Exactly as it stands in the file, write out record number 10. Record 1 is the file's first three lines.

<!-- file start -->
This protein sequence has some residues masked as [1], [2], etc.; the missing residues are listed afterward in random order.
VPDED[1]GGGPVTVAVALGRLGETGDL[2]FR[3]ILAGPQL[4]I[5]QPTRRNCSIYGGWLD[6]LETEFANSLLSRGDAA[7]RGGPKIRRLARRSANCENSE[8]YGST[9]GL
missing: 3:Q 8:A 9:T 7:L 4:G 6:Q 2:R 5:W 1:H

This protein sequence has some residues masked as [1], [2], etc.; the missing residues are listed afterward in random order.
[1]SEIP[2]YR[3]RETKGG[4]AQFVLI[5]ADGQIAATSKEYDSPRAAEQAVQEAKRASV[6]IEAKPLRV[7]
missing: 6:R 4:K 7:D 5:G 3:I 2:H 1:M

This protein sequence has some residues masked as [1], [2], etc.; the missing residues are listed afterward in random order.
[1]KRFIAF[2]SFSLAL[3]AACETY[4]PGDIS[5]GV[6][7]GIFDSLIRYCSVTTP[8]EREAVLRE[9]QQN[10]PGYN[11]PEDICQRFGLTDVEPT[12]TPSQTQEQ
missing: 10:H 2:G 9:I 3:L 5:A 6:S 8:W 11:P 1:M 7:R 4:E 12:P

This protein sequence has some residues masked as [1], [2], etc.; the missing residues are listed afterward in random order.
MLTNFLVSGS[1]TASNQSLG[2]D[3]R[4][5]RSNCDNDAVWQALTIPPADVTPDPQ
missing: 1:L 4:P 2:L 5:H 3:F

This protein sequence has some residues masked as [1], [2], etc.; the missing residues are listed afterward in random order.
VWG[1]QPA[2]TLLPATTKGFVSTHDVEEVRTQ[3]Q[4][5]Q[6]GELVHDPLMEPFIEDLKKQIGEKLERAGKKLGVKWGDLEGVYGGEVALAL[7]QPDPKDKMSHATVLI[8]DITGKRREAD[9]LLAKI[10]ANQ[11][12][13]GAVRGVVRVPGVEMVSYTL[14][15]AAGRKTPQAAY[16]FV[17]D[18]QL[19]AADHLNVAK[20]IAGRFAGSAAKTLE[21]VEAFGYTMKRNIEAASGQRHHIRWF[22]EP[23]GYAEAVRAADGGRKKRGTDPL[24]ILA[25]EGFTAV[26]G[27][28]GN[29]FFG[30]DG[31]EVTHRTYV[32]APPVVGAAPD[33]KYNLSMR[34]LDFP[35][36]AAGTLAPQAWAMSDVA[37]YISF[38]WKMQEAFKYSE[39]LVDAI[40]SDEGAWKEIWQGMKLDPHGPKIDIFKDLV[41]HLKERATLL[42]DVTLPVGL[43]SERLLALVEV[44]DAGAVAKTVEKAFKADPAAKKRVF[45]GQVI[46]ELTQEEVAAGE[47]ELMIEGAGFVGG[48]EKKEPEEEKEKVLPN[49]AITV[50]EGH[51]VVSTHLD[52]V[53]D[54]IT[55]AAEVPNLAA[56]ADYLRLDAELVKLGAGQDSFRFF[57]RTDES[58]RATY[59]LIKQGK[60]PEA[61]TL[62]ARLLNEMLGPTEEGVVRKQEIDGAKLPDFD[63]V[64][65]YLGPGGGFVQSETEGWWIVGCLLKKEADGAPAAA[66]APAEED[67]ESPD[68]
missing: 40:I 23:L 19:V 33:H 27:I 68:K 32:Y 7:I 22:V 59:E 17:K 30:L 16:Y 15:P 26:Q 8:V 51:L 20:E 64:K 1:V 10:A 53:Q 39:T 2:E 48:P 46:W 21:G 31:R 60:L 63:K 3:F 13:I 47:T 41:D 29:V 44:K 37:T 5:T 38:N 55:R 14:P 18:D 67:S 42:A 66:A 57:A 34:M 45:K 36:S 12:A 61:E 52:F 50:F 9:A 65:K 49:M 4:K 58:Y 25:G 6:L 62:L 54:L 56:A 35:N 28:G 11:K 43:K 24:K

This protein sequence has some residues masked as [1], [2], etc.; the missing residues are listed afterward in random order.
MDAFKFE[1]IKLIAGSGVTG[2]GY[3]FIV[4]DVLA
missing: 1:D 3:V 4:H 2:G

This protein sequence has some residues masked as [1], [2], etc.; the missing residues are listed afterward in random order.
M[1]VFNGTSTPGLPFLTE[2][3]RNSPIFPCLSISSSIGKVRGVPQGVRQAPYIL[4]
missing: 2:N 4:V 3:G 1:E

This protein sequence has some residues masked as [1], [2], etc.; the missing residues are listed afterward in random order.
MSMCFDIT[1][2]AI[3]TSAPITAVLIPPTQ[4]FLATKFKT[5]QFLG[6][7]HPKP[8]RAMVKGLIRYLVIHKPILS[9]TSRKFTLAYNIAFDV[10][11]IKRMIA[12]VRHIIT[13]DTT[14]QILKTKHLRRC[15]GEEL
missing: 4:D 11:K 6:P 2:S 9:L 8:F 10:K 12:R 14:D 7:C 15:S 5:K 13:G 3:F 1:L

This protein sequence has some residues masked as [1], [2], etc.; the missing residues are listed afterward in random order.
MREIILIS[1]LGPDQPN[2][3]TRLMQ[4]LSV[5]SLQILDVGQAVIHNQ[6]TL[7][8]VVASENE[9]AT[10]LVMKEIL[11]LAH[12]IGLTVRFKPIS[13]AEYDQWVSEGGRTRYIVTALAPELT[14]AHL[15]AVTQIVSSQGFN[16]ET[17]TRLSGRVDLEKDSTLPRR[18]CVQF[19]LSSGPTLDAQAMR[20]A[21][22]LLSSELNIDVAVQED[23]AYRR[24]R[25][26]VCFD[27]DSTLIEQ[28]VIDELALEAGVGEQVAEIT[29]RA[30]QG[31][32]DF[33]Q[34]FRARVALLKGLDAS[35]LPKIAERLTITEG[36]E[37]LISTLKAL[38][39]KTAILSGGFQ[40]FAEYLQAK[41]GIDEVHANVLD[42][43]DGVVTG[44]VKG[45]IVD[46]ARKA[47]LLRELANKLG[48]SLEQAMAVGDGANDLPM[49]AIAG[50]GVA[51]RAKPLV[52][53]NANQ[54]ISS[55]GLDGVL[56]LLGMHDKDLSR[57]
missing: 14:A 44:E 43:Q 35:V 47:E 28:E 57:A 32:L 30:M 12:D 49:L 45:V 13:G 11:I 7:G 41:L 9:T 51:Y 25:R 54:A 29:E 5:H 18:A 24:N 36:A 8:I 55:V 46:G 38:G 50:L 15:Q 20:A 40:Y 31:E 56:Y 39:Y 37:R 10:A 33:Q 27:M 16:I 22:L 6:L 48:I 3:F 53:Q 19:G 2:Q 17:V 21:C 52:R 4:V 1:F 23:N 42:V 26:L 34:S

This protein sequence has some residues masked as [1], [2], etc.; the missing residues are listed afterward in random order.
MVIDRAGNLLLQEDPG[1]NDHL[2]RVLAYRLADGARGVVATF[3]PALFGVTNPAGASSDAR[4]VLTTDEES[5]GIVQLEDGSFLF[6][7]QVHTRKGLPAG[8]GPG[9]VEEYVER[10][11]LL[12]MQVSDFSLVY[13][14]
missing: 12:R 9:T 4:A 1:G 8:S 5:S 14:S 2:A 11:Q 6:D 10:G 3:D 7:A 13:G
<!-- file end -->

This protein sequence has some residues masked as [1], [2], etc.; the missing residues are listed afterward in random order.
MVIDRAGNLLLQEDPG[1]NDHL[2]RVLAYRLADGARGVVATF[3]PALFGVTNPAGASSDAR[4]VLTTDEES[5]GIVQLEDGSFLF[6][7]QVHTRKGLPAG[8]GPG[9]VEEYVER[10][11]LL[12]MQVSDFSLVY[13][14]
missing: 12:R 9:T 4:A 1:G 8:S 5:S 14:S 2:A 11:Q 6:D 10:G 3:D 7:A 13:G